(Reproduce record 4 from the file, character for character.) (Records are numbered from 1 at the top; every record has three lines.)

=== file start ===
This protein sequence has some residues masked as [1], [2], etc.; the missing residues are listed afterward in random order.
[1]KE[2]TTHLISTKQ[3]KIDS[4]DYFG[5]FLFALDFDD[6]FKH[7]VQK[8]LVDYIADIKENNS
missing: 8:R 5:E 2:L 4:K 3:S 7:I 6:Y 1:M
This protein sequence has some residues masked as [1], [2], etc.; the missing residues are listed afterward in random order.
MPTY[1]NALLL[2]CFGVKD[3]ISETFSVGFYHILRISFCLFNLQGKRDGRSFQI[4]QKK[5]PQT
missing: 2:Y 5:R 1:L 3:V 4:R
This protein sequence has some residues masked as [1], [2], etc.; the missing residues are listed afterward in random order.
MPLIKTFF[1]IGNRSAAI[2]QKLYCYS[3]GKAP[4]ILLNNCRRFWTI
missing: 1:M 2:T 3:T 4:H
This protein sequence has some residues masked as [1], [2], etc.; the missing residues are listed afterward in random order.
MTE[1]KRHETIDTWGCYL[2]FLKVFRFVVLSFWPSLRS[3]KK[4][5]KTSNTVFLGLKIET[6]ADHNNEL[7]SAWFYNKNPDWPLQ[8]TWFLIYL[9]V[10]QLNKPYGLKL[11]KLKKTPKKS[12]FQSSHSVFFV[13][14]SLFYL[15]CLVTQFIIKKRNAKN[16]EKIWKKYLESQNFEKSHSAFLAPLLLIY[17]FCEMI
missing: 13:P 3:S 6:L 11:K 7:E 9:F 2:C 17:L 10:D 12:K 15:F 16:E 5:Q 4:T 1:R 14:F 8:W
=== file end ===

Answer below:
This protein sequence has some residues masked as [1], [2], etc.; the missing residues are listed afterward in random order.
MTE[1]KRHETIDTWGCYL[2]FLKVFRFVVLSFWPSLRS[3]KK[4][5]KTSNTVFLGLKIET[6]ADHNNEL[7]SAWFYNKNPDWPLQ[8]TWFLIYL[9]V[10]QLNKPYGLKL[11]KLKKTPKKS[12]FQSSHSVFFV[13][14]SLFYL[15]CLVTQFIIKKRNAKN[16]EKIWKKYLESQNFEKSHSAFLAPLLLIY[17]FCEMI
missing: 13:P 3:S 6:L 11:K 7:E 9:F 2:C 17:L 10:D 12:K 15:F 16:E 5:Q 4:T 1:R 14:F 8:W